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Article: Qantas pilots split on Boeing or 'bus

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Yada Yada

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theaustralian.news.com.au said:
Qantas pilots split on Boeing or 'bus
Steve Creedy - December 12, 2005

QANTAS officials worked through the weekend to get a recommendation on its massive $15-$20 billion fleet upgrade to the board on Wednesday. But the airline's pilots remain divided on whether Qantas should spend its money with Boeing or arch rival Airbus.

Many are staunch supporters of the flying kangaroo's traditional supplier, Boeing, and believe the airline should pin its future on the US manufacturer's widebody 777s and 787s.

But Airbus, which has made significant Qantas inroads since an order in 2000, also has fans who would like to see Qantas pick up four-engine A340s and the European plane-maker's competitor to the 787, the A350.

"A lot of the guys who fly the 'bus like it and identify with the technology," said Australian International Pilots Association technical and safety director Richard Woodward. "Quite a few people say you've got to drop preconceived ideas and embrace the airbus technology.

"But there are a lot of guys who are anti-Airbus completely and that would be a cultural thing -- they've been flying Boeings for a million years."

The board deferred a decision on the aircraft last week to give officials more time to consider last-minute revised proposals in the closely fought battle. Pilot supporters of both aircraft types have long lists of often technical reasons why they prefer one over the other.

But Captain Woodward, who flies Airbus A330s but says he is a Boeing fan, said pilots opposed to the European aircraft believed they had more control in Boeing planes and perceived them as being stronger and more robust.

The newer planes from both manufacturers use so-called "fly-by-wire" technology that routes pilots' control inputs through computers and other remote mechanisms.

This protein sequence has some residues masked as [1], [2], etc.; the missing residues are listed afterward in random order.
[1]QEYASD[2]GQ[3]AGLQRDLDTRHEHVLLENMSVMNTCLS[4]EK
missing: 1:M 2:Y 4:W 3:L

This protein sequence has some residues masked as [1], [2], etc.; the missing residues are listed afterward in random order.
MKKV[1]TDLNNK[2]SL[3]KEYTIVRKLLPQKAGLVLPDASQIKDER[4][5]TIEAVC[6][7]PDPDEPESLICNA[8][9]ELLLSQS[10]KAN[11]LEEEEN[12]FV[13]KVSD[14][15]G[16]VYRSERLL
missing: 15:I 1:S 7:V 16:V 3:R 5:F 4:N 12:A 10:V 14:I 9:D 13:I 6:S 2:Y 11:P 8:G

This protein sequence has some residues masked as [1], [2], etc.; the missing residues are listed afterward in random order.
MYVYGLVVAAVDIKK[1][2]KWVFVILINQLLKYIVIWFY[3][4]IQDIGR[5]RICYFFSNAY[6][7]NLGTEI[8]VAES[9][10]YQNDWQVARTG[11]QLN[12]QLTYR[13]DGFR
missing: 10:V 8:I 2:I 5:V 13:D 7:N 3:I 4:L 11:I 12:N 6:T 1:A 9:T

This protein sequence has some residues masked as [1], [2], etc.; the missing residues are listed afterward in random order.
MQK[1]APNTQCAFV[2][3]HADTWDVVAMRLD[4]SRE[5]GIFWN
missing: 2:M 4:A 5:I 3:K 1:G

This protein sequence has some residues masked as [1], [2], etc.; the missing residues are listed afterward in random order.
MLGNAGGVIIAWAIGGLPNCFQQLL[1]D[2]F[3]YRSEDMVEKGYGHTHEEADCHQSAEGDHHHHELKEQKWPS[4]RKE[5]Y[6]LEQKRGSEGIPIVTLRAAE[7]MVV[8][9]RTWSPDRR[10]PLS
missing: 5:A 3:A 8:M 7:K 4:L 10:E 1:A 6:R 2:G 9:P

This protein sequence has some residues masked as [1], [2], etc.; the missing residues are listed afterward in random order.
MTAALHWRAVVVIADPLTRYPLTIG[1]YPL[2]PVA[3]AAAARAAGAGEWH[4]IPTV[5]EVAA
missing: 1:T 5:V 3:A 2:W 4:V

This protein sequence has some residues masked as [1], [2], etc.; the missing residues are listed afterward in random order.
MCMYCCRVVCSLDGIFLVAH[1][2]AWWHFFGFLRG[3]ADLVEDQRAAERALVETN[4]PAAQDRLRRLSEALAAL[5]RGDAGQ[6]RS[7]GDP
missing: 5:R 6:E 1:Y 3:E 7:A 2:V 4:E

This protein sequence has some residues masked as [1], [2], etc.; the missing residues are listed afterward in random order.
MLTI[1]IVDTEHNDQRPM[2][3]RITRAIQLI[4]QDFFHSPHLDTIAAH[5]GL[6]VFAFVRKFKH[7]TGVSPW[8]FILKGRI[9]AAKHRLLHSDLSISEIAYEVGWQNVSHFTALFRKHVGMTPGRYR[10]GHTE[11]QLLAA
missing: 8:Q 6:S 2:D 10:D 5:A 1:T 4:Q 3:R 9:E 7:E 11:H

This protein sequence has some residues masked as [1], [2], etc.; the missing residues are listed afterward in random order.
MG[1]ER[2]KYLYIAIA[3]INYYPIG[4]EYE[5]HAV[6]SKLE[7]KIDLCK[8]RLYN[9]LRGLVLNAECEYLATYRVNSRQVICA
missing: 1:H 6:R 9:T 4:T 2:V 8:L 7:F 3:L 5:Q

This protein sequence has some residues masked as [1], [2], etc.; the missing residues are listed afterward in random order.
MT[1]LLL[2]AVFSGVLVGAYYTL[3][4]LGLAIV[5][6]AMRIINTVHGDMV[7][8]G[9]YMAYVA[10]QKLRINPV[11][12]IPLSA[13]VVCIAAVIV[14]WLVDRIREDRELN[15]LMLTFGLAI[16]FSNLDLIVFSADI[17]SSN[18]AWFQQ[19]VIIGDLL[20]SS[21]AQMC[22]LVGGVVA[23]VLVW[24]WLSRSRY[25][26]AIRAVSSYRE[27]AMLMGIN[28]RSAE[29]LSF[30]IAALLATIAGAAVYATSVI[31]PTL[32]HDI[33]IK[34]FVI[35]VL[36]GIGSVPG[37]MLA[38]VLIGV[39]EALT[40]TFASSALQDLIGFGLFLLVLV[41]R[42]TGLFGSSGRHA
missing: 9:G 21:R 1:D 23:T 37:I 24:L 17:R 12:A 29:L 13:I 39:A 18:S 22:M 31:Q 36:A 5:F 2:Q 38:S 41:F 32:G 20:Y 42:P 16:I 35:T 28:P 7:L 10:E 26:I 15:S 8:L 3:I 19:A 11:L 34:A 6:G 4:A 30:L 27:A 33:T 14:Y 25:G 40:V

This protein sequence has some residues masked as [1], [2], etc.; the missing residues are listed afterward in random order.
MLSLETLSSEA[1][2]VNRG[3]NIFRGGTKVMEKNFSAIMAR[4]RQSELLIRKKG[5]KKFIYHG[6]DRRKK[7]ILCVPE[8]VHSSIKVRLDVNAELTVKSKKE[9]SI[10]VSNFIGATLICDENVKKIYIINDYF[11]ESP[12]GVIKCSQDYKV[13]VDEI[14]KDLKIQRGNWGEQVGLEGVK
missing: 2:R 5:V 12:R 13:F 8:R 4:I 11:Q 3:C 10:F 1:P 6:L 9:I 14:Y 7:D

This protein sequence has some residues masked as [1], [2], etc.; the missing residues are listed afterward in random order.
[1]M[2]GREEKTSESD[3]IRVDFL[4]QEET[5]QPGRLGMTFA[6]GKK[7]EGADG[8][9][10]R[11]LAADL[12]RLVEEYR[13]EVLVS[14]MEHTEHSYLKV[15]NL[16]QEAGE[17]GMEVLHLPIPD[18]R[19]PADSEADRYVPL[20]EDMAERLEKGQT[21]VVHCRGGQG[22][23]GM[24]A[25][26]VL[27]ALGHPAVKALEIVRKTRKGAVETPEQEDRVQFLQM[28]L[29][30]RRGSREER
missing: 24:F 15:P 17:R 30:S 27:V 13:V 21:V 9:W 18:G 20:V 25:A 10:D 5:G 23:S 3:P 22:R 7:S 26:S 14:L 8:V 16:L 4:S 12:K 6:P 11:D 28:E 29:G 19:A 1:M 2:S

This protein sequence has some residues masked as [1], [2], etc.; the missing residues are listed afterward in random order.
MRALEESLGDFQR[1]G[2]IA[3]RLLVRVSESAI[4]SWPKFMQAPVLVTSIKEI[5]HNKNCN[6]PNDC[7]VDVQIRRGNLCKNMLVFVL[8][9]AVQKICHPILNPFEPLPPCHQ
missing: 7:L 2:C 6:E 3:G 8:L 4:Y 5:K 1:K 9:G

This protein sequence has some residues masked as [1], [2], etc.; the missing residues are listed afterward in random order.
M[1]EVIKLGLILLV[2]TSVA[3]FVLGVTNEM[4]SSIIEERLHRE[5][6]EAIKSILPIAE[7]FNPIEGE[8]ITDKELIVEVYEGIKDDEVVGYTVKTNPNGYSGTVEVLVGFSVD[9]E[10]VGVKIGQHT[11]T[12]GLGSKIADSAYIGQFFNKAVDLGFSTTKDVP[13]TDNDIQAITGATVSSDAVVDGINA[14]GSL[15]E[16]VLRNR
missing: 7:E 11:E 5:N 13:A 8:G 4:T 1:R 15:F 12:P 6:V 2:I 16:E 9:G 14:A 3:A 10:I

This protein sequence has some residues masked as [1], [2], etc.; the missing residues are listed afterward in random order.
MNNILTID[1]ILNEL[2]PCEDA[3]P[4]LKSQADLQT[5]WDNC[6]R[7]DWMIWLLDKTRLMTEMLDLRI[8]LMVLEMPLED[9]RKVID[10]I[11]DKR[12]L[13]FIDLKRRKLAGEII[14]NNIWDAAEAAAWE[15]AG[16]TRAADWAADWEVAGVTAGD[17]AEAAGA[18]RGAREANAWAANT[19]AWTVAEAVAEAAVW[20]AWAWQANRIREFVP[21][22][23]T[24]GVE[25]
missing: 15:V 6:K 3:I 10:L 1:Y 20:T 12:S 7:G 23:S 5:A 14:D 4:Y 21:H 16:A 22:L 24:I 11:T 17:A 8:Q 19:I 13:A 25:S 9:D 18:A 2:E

However, Airbus adopted the technology earlier than Boeing and made a radical decision to replace the traditional pilot's yoke, the main control "wheel" seen in most movies, with a joystick device.

Airbus also incorporated a number of computerised safety features into the system, such an anti-stall function that automatically boosts engine thrust as the pitch of the aircraft increases.

Some pilots believe the Europeans have given computers and automatic systems too much authority over how the planes fly.

Captain Woodward said another Airbus captain had described flying the aircraft as a vote, with the computer getting more votes than the pilot.

"The purists days of aviation are gone, the days when the pilot is relying on his so-called stick-and-rudder skills to fly the aeroplane are gone," he said. "The aeroplane is intervening much more than it did in the old days and it's modifying your inputs to try and achieve what it wants.

"The technique of flying an Airbus is to make an input and wait and see what happens, then make another input and wait and see what happens."

However, another Qantas captain who preferred flying Airbus aircraft said the sidestick "was the obvious way to go".
 

JohnK

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My opinion is that Qantas will stick mainly with 777s and 787s.

The current fleet is around 70%-75% Boeing and this trend looks likely to continue. Why change something that works?
 

Dave Noble